When we talked about tenses, we mentioned helping verbs -- a word added to go along with the verb to flag the future (sal/gaan) or past (het ge-) tenses. When a present tense sentence is made past of future, the SAL for future and the HET for Past Tense takes that all important second position where the verb was, and the 'real' verb goes to the end of the sentence.
Modals are helping verbs too. When adding a modal to a present tense sentence, it takes the second position from the verb and the verb goes to the end of the sentence. And yes, you can get two helping verbs in a sentence, one to indicate the tense, and then a modal helping verb to indicate the 'mood'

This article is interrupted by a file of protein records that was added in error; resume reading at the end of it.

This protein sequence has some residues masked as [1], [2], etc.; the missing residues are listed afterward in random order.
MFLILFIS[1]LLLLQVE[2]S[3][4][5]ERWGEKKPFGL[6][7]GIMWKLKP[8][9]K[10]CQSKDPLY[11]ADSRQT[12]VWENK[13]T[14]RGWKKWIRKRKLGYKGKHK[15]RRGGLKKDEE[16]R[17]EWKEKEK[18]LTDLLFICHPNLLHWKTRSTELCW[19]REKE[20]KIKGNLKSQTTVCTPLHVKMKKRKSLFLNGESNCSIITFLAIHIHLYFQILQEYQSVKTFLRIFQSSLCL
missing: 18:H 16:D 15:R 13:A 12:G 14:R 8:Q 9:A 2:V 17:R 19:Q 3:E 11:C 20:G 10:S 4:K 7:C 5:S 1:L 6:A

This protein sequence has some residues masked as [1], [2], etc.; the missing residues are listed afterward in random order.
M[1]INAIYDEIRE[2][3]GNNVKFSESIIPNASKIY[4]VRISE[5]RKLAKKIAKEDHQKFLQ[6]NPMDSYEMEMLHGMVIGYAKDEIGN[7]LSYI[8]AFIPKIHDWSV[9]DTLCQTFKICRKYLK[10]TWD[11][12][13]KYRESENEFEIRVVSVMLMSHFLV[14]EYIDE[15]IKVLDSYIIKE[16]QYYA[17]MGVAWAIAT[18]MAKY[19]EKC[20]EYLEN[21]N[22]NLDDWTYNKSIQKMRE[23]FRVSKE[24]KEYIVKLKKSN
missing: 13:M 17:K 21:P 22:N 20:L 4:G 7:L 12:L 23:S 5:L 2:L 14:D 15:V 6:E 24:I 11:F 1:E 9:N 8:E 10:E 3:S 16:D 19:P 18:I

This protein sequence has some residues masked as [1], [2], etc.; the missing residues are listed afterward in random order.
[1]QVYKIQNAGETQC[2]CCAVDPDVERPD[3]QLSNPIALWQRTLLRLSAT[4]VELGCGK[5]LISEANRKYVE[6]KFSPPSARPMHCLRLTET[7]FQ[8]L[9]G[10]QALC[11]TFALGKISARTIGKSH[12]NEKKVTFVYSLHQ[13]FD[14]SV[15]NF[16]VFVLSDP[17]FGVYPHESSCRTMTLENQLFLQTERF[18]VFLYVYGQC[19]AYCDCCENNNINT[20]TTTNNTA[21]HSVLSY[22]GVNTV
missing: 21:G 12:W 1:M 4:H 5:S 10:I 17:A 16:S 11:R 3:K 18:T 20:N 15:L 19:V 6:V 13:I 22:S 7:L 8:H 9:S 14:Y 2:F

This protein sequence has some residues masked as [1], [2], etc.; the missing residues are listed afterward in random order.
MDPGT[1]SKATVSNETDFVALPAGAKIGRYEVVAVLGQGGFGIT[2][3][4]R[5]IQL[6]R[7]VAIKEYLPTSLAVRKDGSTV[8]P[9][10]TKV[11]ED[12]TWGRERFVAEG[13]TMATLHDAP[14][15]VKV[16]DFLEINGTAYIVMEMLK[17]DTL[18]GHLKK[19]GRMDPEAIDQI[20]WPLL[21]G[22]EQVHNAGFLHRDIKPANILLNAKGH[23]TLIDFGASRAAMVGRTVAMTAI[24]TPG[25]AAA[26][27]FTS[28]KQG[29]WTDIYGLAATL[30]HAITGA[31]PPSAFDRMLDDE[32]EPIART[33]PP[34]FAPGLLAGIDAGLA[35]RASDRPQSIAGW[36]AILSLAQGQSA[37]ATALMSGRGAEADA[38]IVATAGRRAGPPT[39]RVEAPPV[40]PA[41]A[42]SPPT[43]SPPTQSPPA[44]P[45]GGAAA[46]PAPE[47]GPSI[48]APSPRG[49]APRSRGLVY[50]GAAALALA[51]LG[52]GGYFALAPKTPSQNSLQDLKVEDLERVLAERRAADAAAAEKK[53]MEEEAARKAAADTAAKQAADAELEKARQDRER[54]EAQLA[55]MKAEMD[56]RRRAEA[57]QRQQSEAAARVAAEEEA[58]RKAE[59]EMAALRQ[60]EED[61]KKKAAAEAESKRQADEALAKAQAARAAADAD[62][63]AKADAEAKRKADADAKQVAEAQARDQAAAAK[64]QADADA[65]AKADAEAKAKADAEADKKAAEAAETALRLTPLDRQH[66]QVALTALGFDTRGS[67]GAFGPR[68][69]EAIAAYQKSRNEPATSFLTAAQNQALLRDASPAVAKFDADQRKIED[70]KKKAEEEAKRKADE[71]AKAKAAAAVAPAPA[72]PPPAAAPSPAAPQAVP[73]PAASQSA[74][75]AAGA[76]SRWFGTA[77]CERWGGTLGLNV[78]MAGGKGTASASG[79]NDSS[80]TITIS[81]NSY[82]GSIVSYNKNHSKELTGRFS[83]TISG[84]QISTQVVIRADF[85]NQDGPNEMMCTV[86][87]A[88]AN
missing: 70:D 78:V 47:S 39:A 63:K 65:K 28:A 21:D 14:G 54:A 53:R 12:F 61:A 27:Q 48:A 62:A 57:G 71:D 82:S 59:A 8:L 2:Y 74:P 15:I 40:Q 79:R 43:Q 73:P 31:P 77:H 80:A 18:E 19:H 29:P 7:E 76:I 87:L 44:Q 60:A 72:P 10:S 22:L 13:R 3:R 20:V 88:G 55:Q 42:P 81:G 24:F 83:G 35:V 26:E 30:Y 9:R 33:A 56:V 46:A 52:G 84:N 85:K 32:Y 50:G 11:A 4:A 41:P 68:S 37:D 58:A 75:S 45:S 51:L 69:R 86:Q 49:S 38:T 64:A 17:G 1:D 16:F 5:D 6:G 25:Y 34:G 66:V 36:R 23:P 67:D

Afrikaans modals are regular and English ones are not. In the lessons on modals, you will see what I mean. The modals are KAN (can), WIL (want to), MAG (may), MOET (have to). In case you were wondering, if you have tense and mood helping verbs in the same sentence, the tense goes first, and mood goes to the end with the real verb. Past tense is similar to other Germanic languages in that a modal is slightly changed to indicate both mood and tense. kan > kon; wil > wou, etc.